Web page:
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# Books Sales to Generate Profit

**Written By:** Timothy Fish
**Published:** 12/11/2007

How many books does an author need to sell to make a profit? It is a simple enough question, but the answer may not be so straight forward. An author makes a profit when the author’s income exceeds the expenditures required to get the income he receives. This is different from the how much income an author must have in order to make his living as an author.

An author’s expenses can be kept quite low. Authors need a computer, but most authors already have a computer before they begin their first manuscript, so there is no reason to include this as one of the author’s expenses. The author’s time is not billed to the project either. Depending on the project, expenses that are billable to the project are things like gasoline for a research trip, long distance phone calls to interview people and purchasing books for research. A billable expense is any expense where money or goods change hands to produce the book. Once the manuscript is complete, there are other billable able expenses. The cost of printing the manuscript on the printer is billable. The cost of mailing the manuscript to an agent or an editor is billable.

Every project is different, but let’s consider one scenario. The author writes during the evenings and weekends for two months and finally completes her manuscript. So far, she has not spend anything, but she decides to print the manuscript to make it easier to edit it one more time before calling it done. It costs two cents per page to print the 150 page manuscript, so it costs $3. After completing her edits she is ready to send it to various agents, hoping that one of them will agree to represent her work. She e-mails twenty agents and six of them respond saying that they would like to see her work. She prints a copy for each agent at $3 each and mails them for an additional $3 each. Her total expense so far is $39. After a few weeks, she receives rejection notices from each agent and she e-mails twenty more agents. This time, nine agents are interested, so her total expenses increase to $93. One of the agents agrees to represent the manuscript and in the process of getting things ready to submit the work to various publishers, the author spends an additional $10. Now her expenses are $103. A publisher offers a $9,000 advance with a 8% royalty. Out of the advance, the agent gets $900. So even without selling a single book, the author has a profit of $7,997.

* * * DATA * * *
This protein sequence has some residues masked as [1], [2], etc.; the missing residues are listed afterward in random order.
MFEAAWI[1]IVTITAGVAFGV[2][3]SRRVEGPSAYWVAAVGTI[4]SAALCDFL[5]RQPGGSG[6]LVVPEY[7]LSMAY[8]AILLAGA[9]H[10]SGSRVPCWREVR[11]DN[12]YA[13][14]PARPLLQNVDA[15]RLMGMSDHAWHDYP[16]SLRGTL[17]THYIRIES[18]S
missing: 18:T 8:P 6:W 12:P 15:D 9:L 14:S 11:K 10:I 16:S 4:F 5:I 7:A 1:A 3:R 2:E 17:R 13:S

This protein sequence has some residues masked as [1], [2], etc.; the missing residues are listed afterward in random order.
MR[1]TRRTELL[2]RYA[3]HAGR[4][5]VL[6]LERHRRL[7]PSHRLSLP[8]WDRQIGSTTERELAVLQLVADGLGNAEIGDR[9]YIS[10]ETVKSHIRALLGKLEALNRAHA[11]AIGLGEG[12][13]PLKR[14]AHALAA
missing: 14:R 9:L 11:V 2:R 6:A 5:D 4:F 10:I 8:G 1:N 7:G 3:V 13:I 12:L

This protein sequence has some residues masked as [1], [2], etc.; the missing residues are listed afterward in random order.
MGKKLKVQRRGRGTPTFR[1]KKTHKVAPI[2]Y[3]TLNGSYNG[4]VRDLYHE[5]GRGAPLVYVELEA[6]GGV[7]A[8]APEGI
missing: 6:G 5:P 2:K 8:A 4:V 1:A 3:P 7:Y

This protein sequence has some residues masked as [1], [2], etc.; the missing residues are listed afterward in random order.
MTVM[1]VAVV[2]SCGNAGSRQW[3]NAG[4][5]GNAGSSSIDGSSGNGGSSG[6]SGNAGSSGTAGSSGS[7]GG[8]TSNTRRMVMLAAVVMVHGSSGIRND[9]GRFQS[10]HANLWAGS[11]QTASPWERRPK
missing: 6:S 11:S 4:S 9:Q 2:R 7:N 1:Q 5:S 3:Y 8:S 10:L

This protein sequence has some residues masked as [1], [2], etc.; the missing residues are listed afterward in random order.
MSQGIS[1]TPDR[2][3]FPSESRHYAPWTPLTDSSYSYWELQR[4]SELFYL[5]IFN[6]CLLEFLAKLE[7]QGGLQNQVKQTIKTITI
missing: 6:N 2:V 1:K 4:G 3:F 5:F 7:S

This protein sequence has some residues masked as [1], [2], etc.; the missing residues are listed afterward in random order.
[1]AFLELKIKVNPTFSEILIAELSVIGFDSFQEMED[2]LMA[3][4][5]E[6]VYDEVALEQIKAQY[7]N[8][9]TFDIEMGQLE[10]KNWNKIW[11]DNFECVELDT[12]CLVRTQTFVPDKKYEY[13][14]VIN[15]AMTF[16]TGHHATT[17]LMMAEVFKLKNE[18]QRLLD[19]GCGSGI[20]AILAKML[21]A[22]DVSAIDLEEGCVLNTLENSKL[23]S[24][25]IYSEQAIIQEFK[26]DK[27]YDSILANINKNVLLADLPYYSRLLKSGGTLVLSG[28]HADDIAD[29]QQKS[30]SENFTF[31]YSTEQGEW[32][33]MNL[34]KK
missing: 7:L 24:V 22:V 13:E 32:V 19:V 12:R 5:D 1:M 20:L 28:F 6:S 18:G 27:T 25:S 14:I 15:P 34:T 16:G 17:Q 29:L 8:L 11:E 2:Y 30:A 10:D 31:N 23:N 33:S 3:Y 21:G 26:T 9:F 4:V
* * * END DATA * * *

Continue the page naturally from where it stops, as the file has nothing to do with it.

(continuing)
The situation for a self-published author is quite different, so let’s look at that scenario as well. As before, the costs of writing the manuscript are near zero until the manuscript is nearly complete, but his author will print the manuscript more during the editing process than the traditionally published author. There is the cost of printing it for the manuscript edit ($3). If the author is typesetting his own work, he will print it again to view how everything looks on the page ($3). Printing the cover may require another dollar. The total cost so far is $7. There is the setup fee for the company that will be printing the book. This may be as low as $90, bringing the total cost to $97. Let’s assume royalties of 25% and a retail price of $16, so ever book sold generates $4 in income. This author must sell 25 books in order to make a profit, but there may be advertising cost and other expenses that may increase the demand or the book, but it will require more books to be sold to generate a profit for the author.

Another scenario involves a company like iUniverse. Their Premium Pro package costs $1300. They pay a 20% royalty and provide the author with twenty copies of his book. Using similar costs to those above, the total expense is about $1310. If the retail price is $16, the twenty books are worth $320 and should be counted as income because the author can sell them at full price and reclaim the money. For other books, the author will receive $3.20. With this package, the author must sell 310 copies of his book to make a profit.

In the first scenario, the author has a large sum of money, but because it is an advance it will be some time before she sees a royalty payment. If the author is getting $1 per book sold then she will have to sell 9,000 books before it has earned out and the publisher will begin paying her. While it is unrealistic to expect this to happen, at that number of books, the author in scenario two will have a profit of $35,903 and the author in the third scenario will have a profit of $27,490.

Looking at these figures, a person might ask why an author would ever want to have a book published by a traditional publisher. To reach $9,000, the author in the first scenario would need to sell 2,275 books while the traditionally published author must sell 10,003 books. What should not go unmentioned is that it may be easier to sell 10,003 copies of a book from a well-known publisher than what it is to sell 2,275 copies of a self-published book. In other cases, the author may have a way to sell more copies than what a publisher would be able to sell. In that case, it may be to the author’s benefit to bypass the publisher.

www.timothyfish.com